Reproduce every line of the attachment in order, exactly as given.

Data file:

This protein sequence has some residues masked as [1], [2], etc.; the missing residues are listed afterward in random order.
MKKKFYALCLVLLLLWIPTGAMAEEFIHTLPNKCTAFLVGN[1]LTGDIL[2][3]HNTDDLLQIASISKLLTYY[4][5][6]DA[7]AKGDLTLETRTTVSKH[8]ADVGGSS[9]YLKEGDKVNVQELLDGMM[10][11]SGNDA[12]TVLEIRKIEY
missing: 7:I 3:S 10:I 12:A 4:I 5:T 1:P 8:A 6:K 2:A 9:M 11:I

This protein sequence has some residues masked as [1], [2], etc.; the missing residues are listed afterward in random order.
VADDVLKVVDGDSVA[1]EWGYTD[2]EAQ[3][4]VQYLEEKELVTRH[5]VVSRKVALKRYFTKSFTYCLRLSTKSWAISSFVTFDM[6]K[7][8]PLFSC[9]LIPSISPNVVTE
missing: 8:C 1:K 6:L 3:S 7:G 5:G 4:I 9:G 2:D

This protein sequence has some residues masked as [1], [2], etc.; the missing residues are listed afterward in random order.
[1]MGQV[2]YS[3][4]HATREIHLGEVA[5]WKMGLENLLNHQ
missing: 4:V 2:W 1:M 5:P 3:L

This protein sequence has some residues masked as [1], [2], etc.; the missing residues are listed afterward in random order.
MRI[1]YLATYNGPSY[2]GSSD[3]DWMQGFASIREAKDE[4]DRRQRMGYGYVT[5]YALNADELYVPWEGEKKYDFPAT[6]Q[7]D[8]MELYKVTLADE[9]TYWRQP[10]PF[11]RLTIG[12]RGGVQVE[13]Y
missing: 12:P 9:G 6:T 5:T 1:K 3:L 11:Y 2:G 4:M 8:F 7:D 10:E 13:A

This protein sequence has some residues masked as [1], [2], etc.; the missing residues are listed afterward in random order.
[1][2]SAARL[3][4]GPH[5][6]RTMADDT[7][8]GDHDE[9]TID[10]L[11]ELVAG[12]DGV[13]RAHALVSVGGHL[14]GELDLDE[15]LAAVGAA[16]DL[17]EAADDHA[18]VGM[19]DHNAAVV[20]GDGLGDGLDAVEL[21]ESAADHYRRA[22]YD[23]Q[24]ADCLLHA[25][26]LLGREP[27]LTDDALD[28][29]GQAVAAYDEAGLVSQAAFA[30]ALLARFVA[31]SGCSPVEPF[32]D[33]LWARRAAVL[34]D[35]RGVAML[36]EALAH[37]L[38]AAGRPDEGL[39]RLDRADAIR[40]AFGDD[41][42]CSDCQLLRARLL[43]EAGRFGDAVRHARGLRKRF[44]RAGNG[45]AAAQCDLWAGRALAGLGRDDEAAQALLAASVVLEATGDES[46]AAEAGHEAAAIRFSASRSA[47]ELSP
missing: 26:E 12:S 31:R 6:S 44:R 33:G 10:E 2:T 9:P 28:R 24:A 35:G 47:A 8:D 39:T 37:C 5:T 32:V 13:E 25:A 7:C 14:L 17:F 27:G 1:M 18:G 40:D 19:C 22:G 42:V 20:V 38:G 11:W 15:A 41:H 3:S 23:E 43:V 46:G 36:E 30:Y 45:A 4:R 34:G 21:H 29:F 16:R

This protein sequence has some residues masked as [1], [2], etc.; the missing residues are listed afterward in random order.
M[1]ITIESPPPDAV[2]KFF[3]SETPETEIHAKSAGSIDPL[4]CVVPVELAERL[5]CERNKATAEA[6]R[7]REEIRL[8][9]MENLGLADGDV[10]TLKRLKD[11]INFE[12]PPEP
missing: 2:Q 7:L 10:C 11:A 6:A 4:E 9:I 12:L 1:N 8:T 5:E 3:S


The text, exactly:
This protein sequence has some residues masked as [1], [2], etc.; the missing residues are listed afterward in random order.
MKKKFYALCLVLLLLWIPTGAMAEEFIHTLPNKCTAFLVGN[1]LTGDIL[2][3]HNTDDLLQIASISKLLTYY[4][5][6]DA[7]AKGDLTLETRTTVSKH[8]ADVGGSS[9]YLKEGDKVNVQELLDGMM[10][11]SGNDA[12]TVLEIRKIEY
missing: 7:I 3:S 10:I 12:A 4:I 5:T 1:P 8:A 6:K 2:A 9:M 11:I

This protein sequence has some residues masked as [1], [2], etc.; the missing residues are listed afterward in random order.
VADDVLKVVDGDSVA[1]EWGYTD[2]EAQ[3][4]VQYLEEKELVTRH[5]VVSRKVALKRYFTKSFTYCLRLSTKSWAISSFVTFDM[6]K[7][8]PLFSC[9]LIPSISPNVVTE
missing: 8:C 1:K 6:L 3:S 7:G 5:G 4:I 9:G 2:D

This protein sequence has some residues masked as [1], [2], etc.; the missing residues are listed afterward in random order.
[1]MGQV[2]YS[3][4]HATREIHLGEVA[5]WKMGLENLLNHQ
missing: 4:V 2:W 1:M 5:P 3:L

This protein sequence has some residues masked as [1], [2], etc.; the missing residues are listed afterward in random order.
MRI[1]YLATYNGPSY[2]GSSD[3]DWMQGFASIREAKDE[4]DRRQRMGYGYVT[5]YALNADELYVPWEGEKKYDFPAT[6]Q[7]D[8]MELYKVTLADE[9]TYWRQP[10]PF[11]RLTIG[12]RGGVQVE[13]Y
missing: 12:P 9:G 6:T 5:T 1:K 3:L 11:Y 2:G 4:M 8:F 7:D 10:E 13:A

This protein sequence has some residues masked as [1], [2], etc.; the missing residues are listed afterward in random order.
[1][2]SAARL[3][4]GPH[5][6]RTMADDT[7][8]GDHDE[9]TID[10]L[11]ELVAG[12]DGV[13]RAHALVSVGGHL[14]GELDLDE[15]LAAVGAA[16]DL[17]EAADDHA[18]VGM[19]DHNAAVV[20]GDGLGDGLDAVEL[21]ESAADHYRRA[22]YD[23]Q[24]ADCLLHA[25][26]LLGREP[27]LTDDALD[28][29]GQAVAAYDEAGLVSQAAFA[30]ALLARFVA[31]SGCSPVEPF[32]D[33]LWARRAAVL[34]D[35]RGVAML[36]EALAH[37]L[38]AAGRPDEGL[39]RLDRADAIR[40]AFGDD[41][42]CSDCQLLRARLL[43]EAGRFGDAVRHARGLRKRF[44]RAGNG[45]AAAQCDLWAGRALAGLGRDDEAAQALLAASVVLEATGDES[46]AAEAGHEAAAIRFSASRSA[47]ELSP
missing: 26:E 12:S 31:R 6:S 44:R 33:G 10:E 2:T 9:P 28:R 24:A 35:G 47:A 8:D 39:T 37:C 5:T 32:V 13:E 25:A 7:C 14:L 17:F 27:G 1:M 18:G 40:D 19:C 22:G 42:V 20:V 38:G 11:W 15:A 41:H 3:S 23:E 43:V 46:G 36:E 30:Y 45:A 4:R 34:G 21:H 29:F 16:R

This protein sequence has some residues masked as [1], [2], etc.; the missing residues are listed afterward in random order.
M[1]ITIESPPPDAV[2]KFF[3]SETPETEIHAKSAGSIDPL[4]CVVPVELAERL[5]CERNKATAEA[6]R[7]REEIRL[8][9]MENLGLADGDV[10]TLKRLKD[11]INFE[12]PPEP
missing: 2:Q 7:L 10:C 11:A 6:A 4:E 9:I 12:L 1:N 8:T 5:E 3:S